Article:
Only One Jacqueline Novogratz, but Her Lessons are Many and for All

Posted by on April 13, 2011 in Book Club, Entrepreneurship

Photo from WashingtonSpeakers.comThere can only be one Jacqueline Novogratz.

And no, this is not a hagiography; there is no need to relentlessly emphasize how rare of a person she is: intelligent yet modest, curious yet analytical, romantic yet logical, optimistic yet practical.

What makes Novogratz a person who can never be replicated has a lot to do with the times that she grew up in, and it’s the unique ways that she has reacted to those times that has allowed her to found the organization Acumen Fund and become one of the leaders in international poverty-alleviation work.

In the early 1980s, African countries were just emerging from the debt crisis that had rocked their newly-independent governments.

During these years, the young Novogratz found herself working to establish a microfinance office in Africa, where, over time, she saw the inefficiencies of the non-profit aid model that was conventional for addressing poverty in Africa. This experience led Novogratz to believe in the need for a “middle ground” between the market and charity. Out of this conviction, the concept of “patient capital” was birthed.

Patient capital aims to alleviate poverty through long-term debt or equity investments in early-state enterprises that provide needed services to low-income communities. Novogratz established Acumen Fund in 2001 toward this end, and since then, the non-profit organization has grown to host an investment portfolio that includes health care, housing, energy, water, and agriculture projects in countries around the world including the United States, where the organization is headquartered.

But the path to success was dark, winding, and filled with potholes. When Novogratz started working in Africa, the African women she was supposed to be working alongside wanted nothing to do with her. Instead of fleeing from the stressful and often lonely situation, however, Novogratz worked through it until she was confident enough to do work that she knew could bring results for low-income women in Africa.

Her memoir, The Blue Sweater, is an account of the struggles, surprises, friendships, personal transformations, and historic moments that defined Novogratz’s journey from a young, bright-eyed international banker to founding Acumen Fund in 2001.

The book begins with an anecdote of a sweater that young Jacqueline was gifted and, disliking it, donated to charity. Years later, working in Rwanda, she stumbled across a young boy wearing the exact same sweater, with her name in the tag. This concrete and uncanny experience was proof to her of the interconnected nature of our world.

“Our actions – and inaction – touch people we may never know and never meet across the globe,” she writes.

Novogratz shares important lessons with her readers, and though there will only ever be one of her, we can all learn from her experiences:

(1) Listen, don’t assume: If there is one main point this book puts forth, it is that the market holds the most potential when it is regarded as a “listening device,” and that true, sustainable change can only occur once a place has been thoroughly listened to, and heard, without assumptions or judgment.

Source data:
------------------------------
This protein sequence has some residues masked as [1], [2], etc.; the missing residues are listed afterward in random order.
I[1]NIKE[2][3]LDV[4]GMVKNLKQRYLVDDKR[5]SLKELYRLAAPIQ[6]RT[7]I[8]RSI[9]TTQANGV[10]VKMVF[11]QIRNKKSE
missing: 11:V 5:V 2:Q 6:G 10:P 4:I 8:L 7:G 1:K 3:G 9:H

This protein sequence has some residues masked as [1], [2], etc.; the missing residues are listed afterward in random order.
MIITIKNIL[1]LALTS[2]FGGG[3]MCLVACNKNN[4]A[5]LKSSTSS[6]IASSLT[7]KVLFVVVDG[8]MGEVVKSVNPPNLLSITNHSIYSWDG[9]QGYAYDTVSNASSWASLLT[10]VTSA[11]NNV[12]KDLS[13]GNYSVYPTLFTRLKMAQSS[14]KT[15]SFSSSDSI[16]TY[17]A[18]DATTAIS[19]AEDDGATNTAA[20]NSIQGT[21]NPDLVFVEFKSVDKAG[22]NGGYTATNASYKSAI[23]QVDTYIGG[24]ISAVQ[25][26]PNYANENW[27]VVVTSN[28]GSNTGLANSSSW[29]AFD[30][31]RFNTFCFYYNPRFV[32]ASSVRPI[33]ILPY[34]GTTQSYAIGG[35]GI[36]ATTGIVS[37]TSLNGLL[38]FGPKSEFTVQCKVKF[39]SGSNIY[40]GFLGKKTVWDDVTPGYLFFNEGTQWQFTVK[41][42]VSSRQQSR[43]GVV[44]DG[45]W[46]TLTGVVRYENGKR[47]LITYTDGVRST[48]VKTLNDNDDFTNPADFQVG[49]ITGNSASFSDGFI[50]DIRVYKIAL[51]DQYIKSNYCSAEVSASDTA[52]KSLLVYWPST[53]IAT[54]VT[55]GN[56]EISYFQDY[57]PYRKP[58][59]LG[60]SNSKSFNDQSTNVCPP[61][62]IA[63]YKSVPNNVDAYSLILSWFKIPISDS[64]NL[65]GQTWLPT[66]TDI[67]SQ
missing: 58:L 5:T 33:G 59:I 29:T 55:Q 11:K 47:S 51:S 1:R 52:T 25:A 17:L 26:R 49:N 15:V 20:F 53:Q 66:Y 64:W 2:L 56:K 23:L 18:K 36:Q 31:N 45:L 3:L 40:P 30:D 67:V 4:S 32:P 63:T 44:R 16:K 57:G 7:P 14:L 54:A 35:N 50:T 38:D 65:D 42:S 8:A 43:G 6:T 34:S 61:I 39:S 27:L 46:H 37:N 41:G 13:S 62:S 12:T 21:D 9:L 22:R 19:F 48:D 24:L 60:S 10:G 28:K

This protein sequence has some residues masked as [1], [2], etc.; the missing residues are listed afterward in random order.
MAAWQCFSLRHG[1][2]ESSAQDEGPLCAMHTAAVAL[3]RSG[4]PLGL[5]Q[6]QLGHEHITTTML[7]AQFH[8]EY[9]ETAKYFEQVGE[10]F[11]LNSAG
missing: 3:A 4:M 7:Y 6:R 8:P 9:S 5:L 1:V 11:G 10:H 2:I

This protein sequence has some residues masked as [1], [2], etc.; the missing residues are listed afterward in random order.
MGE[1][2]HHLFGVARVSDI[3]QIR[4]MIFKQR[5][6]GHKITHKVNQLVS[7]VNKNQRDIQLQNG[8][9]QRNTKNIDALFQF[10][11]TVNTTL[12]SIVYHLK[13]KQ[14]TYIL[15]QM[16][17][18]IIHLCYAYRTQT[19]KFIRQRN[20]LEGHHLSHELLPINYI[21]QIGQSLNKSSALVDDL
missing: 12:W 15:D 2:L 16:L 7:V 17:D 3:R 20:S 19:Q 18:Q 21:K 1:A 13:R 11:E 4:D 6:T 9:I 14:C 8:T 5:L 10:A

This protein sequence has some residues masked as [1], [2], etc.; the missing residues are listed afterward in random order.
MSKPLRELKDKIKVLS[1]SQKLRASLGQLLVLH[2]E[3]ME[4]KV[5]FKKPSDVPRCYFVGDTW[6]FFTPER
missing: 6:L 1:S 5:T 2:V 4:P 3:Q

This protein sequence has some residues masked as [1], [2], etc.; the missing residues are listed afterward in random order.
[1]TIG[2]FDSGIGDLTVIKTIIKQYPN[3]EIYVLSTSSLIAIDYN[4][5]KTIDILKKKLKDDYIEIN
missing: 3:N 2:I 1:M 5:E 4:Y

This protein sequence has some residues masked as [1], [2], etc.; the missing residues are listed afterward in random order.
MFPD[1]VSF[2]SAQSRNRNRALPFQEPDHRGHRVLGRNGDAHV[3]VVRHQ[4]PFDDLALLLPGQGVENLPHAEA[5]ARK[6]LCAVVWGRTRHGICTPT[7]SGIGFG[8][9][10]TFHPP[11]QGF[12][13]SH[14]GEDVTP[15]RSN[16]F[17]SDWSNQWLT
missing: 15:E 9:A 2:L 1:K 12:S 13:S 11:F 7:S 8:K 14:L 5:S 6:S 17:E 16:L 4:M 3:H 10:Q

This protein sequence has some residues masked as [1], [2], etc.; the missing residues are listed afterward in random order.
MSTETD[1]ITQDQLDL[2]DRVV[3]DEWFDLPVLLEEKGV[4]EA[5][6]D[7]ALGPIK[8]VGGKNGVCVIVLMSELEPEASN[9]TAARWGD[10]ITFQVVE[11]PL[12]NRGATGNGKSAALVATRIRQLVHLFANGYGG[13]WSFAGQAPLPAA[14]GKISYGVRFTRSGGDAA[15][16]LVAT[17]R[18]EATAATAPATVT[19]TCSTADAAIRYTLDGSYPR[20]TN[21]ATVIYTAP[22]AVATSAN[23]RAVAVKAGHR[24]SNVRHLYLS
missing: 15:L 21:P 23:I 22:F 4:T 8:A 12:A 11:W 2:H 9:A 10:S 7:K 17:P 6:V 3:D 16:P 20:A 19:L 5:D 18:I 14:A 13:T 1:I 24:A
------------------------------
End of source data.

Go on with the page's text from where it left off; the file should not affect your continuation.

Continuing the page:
(2) Know, and love, your true self: Upon arriving in Africa, Jacqueline is ignored by her colleagues, who see her as an immature, white outsider who’s never been to Africa. But as she gains a sense of purpose, she becomes more confident and capable. She also dedicates time to herself, running every morning to stay in top mental and physical form.

(3) Be trusting, but not stupid: Jacqueline is often guided by a discerning and strong intuition in her business decisions and career choices, and in whom she chooses to work with. But when it comes to personal safety, she can be careless, and she is robbed a few times in Africa, putting herself in danger. Furthermore, she discovers at one point that a woman she thought she could trust was probably swindling money from the bank she was helping to found in Rwanda.

(4) Be optimistic, but not naïve: A bleeding heart when she sets foot on the continent, Jacqueline develops a pragmatism that guides her to tell her readers, “Compassion [isn’t] enough.” And she begins to drop her ethnocentric expectations, too: over time, Jacqueline realizes that she is expecting change to come too quickly to Africa, when it can only take place gradually in order to be sustainable.

(5) Appreciate beauty: This is not a dry “microfinance for dummies” guide; Jacqueline reveals the wonder and curiosity with which she encounters different cultures and landscapes around the world. She relishes her relationships with women from different backgrounds than her own, and thrives in the hot climate and jarringly awesome geographies of Africa. And the contradictions of the continent – its violence, corruption, and chaos – form part of Jacqueline’s enamor; as she accepts Africa’s surprises and challenges, the place only entraps her more.

Perhaps we can’t all follow exactly in the footsteps of Jacqueline Novogratz. But wherever you are in your life or in your career, whatever you’re doing and however you see yourself making a positive impact on others, when malaria hits or you get robbed or you’re told to go home because no one wants your help…

Remember that you too will one day have a story to tell: of an unlikely sign of connection across geographic boundaries, of a person or community who is transformed because of you, of a place that you may love deeply without fully understanding, and of a dream that becomes reality.


Rachel Signer is a freelance journalist and educator, with a background in sociocultural anthropology, based in Brooklyn, NY. Her interests include social entrepreneurship, design-thinking strategies, Africa, Latin America, and urban inequality.

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